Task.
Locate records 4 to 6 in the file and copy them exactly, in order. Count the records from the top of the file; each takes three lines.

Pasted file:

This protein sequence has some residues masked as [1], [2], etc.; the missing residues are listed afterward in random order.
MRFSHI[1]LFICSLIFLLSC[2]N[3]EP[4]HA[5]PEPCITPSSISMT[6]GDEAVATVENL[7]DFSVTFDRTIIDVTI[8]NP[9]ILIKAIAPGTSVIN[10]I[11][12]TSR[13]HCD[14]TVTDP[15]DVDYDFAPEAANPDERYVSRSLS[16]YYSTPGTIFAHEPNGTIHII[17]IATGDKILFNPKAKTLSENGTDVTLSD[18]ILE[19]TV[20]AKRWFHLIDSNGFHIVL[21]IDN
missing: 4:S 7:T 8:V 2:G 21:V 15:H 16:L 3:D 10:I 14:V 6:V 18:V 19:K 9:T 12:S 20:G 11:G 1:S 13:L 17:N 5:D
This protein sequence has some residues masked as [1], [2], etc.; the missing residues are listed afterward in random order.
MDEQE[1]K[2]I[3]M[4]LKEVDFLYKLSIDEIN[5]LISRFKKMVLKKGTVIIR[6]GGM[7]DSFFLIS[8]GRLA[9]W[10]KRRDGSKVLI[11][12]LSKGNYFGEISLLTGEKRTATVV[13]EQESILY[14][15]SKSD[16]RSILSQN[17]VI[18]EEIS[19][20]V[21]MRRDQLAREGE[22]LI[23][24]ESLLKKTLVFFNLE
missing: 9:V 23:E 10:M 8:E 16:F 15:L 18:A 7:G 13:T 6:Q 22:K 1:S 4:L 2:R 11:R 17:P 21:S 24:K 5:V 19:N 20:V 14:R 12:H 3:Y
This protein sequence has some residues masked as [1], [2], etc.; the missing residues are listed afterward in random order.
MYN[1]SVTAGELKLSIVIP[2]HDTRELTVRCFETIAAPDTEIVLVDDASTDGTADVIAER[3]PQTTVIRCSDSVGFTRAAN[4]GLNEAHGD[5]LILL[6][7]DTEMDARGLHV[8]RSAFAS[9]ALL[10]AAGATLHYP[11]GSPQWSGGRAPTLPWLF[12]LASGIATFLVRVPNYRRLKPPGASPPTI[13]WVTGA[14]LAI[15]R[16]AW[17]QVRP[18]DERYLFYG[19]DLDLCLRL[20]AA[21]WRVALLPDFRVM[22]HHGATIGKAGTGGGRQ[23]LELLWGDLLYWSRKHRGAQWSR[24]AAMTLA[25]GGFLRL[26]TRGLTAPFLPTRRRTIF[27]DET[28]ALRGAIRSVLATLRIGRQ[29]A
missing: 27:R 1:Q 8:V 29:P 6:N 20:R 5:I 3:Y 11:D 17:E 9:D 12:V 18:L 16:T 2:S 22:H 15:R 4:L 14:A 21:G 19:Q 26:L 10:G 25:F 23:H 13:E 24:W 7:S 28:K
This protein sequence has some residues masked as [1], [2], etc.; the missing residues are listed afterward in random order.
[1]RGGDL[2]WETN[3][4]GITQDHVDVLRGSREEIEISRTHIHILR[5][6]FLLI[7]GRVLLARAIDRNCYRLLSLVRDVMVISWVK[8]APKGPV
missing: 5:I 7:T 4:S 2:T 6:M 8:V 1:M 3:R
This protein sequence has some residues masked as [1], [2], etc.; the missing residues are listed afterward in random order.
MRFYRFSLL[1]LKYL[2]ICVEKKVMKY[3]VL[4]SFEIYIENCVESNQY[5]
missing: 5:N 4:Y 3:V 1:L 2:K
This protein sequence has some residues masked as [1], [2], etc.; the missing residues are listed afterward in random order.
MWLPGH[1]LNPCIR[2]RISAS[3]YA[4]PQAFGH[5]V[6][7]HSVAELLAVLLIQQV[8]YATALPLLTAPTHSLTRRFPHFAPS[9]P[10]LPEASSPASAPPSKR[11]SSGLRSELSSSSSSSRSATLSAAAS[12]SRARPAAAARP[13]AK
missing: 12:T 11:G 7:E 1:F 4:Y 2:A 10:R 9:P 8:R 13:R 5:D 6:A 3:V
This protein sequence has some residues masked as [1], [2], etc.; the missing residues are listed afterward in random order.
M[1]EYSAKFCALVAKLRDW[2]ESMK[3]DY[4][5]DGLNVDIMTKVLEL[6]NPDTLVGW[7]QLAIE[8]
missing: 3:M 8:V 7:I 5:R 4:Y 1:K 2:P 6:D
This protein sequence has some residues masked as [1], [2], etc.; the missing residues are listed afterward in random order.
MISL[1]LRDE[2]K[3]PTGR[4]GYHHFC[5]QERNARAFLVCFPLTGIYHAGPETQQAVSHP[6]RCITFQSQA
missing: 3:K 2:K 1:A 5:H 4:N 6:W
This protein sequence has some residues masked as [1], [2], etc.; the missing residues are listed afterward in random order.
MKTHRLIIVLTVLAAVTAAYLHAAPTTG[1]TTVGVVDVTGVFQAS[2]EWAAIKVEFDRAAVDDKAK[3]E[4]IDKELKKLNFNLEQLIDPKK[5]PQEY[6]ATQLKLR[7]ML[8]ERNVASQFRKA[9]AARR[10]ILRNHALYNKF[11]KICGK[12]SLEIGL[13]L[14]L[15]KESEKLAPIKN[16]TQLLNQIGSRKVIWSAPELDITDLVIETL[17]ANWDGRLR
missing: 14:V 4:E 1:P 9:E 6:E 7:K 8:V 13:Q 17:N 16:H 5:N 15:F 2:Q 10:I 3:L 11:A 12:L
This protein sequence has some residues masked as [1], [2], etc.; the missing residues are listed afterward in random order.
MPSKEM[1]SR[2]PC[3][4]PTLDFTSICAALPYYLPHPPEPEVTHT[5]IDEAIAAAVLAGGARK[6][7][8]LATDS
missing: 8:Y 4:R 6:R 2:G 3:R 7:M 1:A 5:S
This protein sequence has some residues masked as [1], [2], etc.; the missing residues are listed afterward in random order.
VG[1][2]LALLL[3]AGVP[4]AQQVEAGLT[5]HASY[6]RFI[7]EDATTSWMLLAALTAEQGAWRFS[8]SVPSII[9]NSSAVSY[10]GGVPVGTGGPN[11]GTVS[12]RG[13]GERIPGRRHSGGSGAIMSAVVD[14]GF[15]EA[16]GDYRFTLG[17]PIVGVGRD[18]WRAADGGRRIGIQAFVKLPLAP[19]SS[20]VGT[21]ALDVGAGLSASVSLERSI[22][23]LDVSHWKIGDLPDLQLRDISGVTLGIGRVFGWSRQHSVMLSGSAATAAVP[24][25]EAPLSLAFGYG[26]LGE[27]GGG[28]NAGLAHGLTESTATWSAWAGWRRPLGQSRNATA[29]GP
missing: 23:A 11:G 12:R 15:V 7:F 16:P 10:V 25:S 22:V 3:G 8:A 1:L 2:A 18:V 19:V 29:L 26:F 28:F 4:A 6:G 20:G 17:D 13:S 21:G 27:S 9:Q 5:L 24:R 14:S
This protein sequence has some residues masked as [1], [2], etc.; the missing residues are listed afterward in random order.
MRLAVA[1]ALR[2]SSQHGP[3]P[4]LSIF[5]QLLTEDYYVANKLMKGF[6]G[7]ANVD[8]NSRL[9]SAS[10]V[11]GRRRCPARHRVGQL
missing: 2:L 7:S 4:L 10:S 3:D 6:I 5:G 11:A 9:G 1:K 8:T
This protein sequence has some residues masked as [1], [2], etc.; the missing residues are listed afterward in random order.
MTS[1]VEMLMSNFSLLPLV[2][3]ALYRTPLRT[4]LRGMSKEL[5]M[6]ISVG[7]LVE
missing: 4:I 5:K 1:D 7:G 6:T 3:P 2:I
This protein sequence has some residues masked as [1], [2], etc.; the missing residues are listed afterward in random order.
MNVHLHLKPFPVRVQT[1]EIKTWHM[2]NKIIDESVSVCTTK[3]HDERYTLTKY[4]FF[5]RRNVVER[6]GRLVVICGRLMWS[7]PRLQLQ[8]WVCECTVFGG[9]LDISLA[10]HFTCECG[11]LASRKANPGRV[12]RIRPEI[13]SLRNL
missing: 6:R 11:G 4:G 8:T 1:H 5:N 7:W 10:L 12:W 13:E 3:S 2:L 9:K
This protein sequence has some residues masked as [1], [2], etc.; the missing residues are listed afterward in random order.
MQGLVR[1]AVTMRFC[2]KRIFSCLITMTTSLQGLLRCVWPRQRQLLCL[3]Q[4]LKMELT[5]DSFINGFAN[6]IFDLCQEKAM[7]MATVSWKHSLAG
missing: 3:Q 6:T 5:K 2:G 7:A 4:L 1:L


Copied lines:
This protein sequence has some residues masked as [1], [2], etc.; the missing residues are listed afterward in random order.
[1]RGGDL[2]WETN[3][4]GITQDHVDVLRGSREEIEISRTHIHILR[5][6]FLLI[7]GRVLLARAIDRNCYRLLSLVRDVMVISWVK[8]APKGPV
missing: 5:I 7:T 4:S 2:T 6:M 8:V 1:M 3:R
This protein sequence has some residues masked as [1], [2], etc.; the missing residues are listed afterward in random order.
MRFYRFSLL[1]LKYL[2]ICVEKKVMKY[3]VL[4]SFEIYIENCVESNQY[5]
missing: 5:N 4:Y 3:V 1:L 2:K
This protein sequence has some residues masked as [1], [2], etc.; the missing residues are listed afterward in random order.
MWLPGH[1]LNPCIR[2]RISAS[3]YA[4]PQAFGH[5]V[6][7]HSVAELLAVLLIQQV[8]YATALPLLTAPTHSLTRRFPHFAPS[9]P[10]LPEASSPASAPPSKR[11]SSGLRSELSSSSSSSRSATLSAAAS[12]SRARPAAAARP[13]AK
missing: 12:T 11:G 7:E 1:F 4:Y 2:A 10:R 9:P 8:R 13:R 5:D 6:A 3:V